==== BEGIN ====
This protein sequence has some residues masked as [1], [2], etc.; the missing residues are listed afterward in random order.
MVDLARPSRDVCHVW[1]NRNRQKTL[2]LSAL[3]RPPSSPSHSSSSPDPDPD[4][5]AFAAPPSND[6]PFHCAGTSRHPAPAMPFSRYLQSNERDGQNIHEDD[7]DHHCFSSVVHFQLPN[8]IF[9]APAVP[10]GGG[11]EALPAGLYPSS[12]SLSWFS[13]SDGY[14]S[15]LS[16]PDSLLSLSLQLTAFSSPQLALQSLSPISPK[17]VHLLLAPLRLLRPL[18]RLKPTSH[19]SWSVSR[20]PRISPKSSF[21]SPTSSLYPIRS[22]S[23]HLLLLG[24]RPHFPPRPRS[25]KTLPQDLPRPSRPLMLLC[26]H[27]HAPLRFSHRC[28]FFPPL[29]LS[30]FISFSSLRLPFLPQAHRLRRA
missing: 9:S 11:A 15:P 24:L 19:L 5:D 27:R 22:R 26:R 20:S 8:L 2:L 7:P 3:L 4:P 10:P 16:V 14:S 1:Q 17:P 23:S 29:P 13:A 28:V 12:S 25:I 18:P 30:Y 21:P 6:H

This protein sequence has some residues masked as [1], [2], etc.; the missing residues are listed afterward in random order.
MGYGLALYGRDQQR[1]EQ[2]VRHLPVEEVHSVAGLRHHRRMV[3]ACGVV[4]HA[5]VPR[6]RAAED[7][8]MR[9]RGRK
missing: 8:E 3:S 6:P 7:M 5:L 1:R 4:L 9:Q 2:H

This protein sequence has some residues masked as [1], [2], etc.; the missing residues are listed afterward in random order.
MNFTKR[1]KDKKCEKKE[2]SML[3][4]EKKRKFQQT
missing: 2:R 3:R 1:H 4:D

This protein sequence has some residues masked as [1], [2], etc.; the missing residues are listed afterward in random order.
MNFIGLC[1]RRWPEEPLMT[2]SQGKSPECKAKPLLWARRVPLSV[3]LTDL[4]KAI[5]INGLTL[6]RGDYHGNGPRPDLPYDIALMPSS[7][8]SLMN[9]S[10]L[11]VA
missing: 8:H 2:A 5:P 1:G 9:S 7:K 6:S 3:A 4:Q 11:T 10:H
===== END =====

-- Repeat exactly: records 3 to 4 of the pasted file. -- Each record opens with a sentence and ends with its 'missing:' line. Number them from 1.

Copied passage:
This protein sequence has some residues masked as [1], [2], etc.; the missing residues are listed afterward in random order.
MNFTKR[1]KDKKCEKKE[2]SML[3][4]EKKRKFQQT
missing: 2:R 3:R 1:H 4:D

This protein sequence has some residues masked as [1], [2], etc.; the missing residues are listed afterward in random order.
MNFIGLC[1]RRWPEEPLMT[2]SQGKSPECKAKPLLWARRVPLSV[3]LTDL[4]KAI[5]INGLTL[6]RGDYHGNGPRPDLPYDIALMPSS[7][8]SLMN[9]S[10]L[11]VA
missing: 8:H 2:A 5:P 1:G 9:S 7:K 6:S 3:A 4:Q 11:T 10:H